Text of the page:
1. The land or interest will be used by the political subdivision to which it is donated or sold in carrying out a purpose that benefits the public interest of the donating or selling political subdivision;
  2. The donation or sale of the land or interest is made under terms that effect and maintain the public purpose for which the donation or sale is made; and
  3. The title and right to possession of the land or interest revert to the donating or selling political subdivision if the acquiring political subdivision ceases to use the land or interest in carrying out the public purpose.


A governmental entity may sell real property acquired through eminent domain to the person who owned the real property interest immediately before the governmental entity acquired the property interest, or to the person’s heirs, successors, or assigns, at the price the entity paid at the time of acquisition if:

  1. The public use for which the property was acquired through eminent domain is canceled;
  2. No actual progress is made toward the public use during a prescribed period of time; or
  3. The property is unnecessary for the public use.


To promote a public purpose of the political subdivision, a political subdivision may:

  1. Lease property owned by the political subdivision to another political subdivision or an agency of the state or federal government; or
  2. Make an agreement to provide office space in property owned by the political subdivision to the other political subdivision or agency.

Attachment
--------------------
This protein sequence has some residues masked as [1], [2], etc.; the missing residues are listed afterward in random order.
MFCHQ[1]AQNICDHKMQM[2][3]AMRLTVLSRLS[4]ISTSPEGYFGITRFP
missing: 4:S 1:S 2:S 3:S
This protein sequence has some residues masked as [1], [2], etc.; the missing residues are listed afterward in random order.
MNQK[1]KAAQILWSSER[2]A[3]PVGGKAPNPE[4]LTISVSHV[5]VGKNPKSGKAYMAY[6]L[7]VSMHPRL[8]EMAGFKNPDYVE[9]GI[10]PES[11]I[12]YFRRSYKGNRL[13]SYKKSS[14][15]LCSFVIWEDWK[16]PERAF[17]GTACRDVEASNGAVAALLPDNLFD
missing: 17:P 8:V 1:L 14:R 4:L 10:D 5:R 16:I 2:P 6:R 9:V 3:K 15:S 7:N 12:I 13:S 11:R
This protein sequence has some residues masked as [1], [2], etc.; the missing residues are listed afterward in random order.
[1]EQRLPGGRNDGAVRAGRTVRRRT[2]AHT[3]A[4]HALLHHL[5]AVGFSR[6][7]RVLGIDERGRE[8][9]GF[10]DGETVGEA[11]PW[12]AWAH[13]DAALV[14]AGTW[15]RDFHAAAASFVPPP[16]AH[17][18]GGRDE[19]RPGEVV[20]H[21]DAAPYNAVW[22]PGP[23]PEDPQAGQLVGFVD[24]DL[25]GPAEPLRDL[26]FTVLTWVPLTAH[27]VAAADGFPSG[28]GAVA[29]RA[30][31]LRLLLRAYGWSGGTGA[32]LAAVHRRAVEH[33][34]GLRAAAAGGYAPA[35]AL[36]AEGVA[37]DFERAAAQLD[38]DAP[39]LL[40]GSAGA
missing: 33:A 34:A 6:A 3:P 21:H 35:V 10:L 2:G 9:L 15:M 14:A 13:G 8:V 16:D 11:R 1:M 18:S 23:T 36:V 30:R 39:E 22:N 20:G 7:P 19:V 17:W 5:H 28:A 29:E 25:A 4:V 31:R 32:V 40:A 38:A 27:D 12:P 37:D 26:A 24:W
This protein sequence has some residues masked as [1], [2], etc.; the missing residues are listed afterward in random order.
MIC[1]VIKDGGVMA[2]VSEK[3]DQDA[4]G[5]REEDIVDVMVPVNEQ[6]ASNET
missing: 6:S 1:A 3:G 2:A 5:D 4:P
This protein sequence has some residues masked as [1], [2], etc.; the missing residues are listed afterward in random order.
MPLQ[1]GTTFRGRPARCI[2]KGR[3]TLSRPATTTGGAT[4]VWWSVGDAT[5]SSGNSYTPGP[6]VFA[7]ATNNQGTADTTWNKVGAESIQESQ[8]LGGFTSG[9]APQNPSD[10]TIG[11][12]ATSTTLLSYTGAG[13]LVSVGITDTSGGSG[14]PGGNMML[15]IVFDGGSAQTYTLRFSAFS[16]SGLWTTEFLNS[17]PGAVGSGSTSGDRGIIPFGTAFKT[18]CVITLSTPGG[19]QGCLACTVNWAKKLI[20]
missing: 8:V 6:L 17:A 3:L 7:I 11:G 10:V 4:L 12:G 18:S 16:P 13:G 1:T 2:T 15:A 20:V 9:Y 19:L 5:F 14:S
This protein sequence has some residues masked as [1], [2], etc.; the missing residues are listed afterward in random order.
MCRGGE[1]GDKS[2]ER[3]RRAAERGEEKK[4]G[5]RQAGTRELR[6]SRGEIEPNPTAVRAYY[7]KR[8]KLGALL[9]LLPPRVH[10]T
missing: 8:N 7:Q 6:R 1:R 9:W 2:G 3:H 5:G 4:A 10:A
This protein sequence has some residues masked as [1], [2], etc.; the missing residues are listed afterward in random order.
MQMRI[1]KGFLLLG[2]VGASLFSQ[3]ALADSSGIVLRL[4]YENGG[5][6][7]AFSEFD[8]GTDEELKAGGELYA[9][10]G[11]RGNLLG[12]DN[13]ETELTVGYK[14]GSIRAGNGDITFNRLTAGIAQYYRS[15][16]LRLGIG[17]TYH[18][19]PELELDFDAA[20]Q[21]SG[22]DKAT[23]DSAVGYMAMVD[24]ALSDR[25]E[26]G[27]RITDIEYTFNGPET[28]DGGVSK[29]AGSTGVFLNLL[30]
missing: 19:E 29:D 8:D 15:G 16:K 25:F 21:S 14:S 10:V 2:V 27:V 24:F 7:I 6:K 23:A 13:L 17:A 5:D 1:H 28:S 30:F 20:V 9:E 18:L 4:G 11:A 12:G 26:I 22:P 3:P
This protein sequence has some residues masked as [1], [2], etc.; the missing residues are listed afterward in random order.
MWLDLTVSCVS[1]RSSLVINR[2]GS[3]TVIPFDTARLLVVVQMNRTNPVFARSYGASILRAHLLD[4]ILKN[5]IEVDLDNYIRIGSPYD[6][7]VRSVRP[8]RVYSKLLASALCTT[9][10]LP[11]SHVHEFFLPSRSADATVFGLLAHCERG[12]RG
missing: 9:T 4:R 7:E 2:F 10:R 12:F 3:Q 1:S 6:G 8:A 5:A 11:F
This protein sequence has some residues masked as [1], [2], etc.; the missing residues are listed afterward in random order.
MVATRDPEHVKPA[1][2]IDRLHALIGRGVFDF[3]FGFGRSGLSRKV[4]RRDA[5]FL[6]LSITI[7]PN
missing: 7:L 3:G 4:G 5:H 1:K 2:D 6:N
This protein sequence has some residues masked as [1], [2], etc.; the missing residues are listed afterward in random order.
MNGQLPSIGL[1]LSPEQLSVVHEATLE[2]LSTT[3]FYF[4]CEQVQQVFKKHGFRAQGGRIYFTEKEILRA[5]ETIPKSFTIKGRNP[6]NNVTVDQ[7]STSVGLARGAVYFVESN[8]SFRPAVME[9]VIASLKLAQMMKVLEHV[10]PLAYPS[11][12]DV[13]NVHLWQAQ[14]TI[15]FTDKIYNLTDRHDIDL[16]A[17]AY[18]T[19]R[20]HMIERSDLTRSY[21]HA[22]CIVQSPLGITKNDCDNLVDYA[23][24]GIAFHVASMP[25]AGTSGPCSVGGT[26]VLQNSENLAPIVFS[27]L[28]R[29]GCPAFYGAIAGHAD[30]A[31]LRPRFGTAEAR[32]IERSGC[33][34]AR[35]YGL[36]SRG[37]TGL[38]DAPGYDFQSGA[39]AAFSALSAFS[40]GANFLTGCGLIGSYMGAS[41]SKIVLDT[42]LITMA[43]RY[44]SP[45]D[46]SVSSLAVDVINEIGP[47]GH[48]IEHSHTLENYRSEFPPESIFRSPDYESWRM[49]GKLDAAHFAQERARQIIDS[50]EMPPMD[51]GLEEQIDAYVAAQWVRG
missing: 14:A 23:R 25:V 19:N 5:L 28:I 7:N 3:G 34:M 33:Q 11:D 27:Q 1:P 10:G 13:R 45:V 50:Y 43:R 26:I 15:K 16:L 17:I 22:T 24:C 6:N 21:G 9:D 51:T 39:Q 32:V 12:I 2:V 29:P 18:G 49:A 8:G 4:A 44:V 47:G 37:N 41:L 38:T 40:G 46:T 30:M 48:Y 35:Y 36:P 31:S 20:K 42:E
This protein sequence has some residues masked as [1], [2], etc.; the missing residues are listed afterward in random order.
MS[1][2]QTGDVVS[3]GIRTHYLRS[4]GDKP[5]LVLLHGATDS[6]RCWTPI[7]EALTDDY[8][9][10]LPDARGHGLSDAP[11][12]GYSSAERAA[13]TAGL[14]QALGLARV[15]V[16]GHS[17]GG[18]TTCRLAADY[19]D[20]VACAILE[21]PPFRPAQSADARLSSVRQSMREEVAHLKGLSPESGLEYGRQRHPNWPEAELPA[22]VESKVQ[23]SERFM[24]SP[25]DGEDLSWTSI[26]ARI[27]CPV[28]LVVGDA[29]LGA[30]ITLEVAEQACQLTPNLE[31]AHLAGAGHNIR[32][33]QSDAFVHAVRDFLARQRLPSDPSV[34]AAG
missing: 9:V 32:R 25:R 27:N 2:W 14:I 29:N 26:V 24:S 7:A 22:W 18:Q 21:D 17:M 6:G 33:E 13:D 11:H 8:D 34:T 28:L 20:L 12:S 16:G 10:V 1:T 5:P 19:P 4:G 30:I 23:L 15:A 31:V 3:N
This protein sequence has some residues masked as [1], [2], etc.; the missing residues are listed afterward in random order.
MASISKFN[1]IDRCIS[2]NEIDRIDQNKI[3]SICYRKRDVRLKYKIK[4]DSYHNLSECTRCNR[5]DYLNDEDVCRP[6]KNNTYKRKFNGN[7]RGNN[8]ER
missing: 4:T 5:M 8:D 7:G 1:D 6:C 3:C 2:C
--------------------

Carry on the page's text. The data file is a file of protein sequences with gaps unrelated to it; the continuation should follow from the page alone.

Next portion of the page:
When leasing property or providing office space in its property the political subdivision:

  1. Shall determine the terms of the lease or agreement so as to promote and maintain the public purpose;
  2. May provide for the lease of the property or provision of the office space at less than fair market value; and
  3. Is not required to comply with any competitive purchasing procedure or any notice and publication requirement imposed by this chapter or other law.


A public institution of higher education, including a college district, may make the institution’s classrooms not scheduled for use by the institution or by students, student organizations, or faculty of the college district between 5:00 p.m. and 10:00 p.m. on one or more weekdays or between 8:00 a.m. and 5:00 p.m. on one or more Saturdays available for that day to another public junior college on request for teaching courses in the core curriculum, as defined by Education Code 61.821, or continuing education courses.

A public institution of higher education that under Education Code 51.975 makes a classroom available to another institution shall continue to make that classroom, or a comparable classroom, available to the other institution for the duration of the semester or other academic term.

An institution of higher education may charge another institution for the use of a classroom under Education Code 51.975 at a rate not to exceed the rate permitted for this purpose as determined by the Coordinating Board.  The Coordinating Board shall establish those rates in an amount to reimburse the host institution for utility costs and other costs, such as maintenance and custodial services, based on the infrastructure formula funding that the host institution would receive if teaching a course in that space itself for that time.

Approved: October 2, 2015